Category Archives: 1970s

Shaft In Africa

Shaft in Africa

Image via Wikipedia

Directed by John Guillermin
Written by Stirling Silliphant
Starring Richard Roundtree
Frank Finlay
Neda Arnerić
Vonetta McGee
Frank McRae
Distributed by MGM
Release date June 14, 1973
Country (USA)
Running time 112 min.
Language English

Shaft In Africa is the third instalment in the Shaft trilogy of blaxploitation movies from the 1970s. This film focuses on private detective John Shaft after he has been enlisted by an African nation to bust up a slavery ring in Ethiopia and France.

This is a very 70s movie, with lots of slang from the era, much of which would have been hilarious even then. While the music is great it does not feature the iconic Theme From Shaft by Isaac Hayes which is featured in the first Shaft film. Unlike the other movies John Shaft is more like a black James Bond than what we expect.

Shaft In Africa was the least successful of the Shaft films and was panned by critics. I guess that the reason for this is because Shaft has been taken out of his regular NYC environment, with the film makers obviously trying to make this not just another blaxploitation movie. Personally I enjoyed the picture quite a bit and thought it was rather exciting. Richard Roundtree is as charismatic as ever as John Shaft, whilst one of his love (or should that be lust) interests, Aleme, played by the late Vonetta McGee, looks a lot like Beyonce in this film.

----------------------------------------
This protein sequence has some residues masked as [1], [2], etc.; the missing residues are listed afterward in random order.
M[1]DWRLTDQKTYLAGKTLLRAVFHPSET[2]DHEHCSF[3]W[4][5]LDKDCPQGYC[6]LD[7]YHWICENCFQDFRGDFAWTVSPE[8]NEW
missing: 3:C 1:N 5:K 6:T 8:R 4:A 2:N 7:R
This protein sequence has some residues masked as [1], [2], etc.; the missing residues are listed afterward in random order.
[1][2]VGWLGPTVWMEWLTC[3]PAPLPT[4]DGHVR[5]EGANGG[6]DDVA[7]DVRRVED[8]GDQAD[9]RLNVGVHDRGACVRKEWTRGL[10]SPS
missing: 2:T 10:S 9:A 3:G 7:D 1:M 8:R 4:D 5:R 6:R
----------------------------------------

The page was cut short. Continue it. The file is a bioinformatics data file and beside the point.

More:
I must also make a slight mention of the cars in the film. Usually in blaxploitation movies you expect to see big, late 60s – early 70s, American V8 muscle cars that have been pimped out to the extreme, but not in Shaft In Africa. At the start of the film Shaft is seen driving and Alfa Romeo GTA, whilst the French villain Amafi drives a Citroen DS. At the end there are also a number of Renault 8s.

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Foxy Brown

Cover of "Foxy Brown"

Cover of Foxy Brown

Directed by Jack Hill
Produced by Buzz Feitshans
Written by Jack Hill
Starring Pam Grier
Antonio Fargas
Peter Brown
Terry Carter
Music by Willie Hutch
Cinematography Brick Marquard
Editing by Chuck McClelland
Distributed by AIP
Release date April 5, 1974
Running time 94 min
Country United States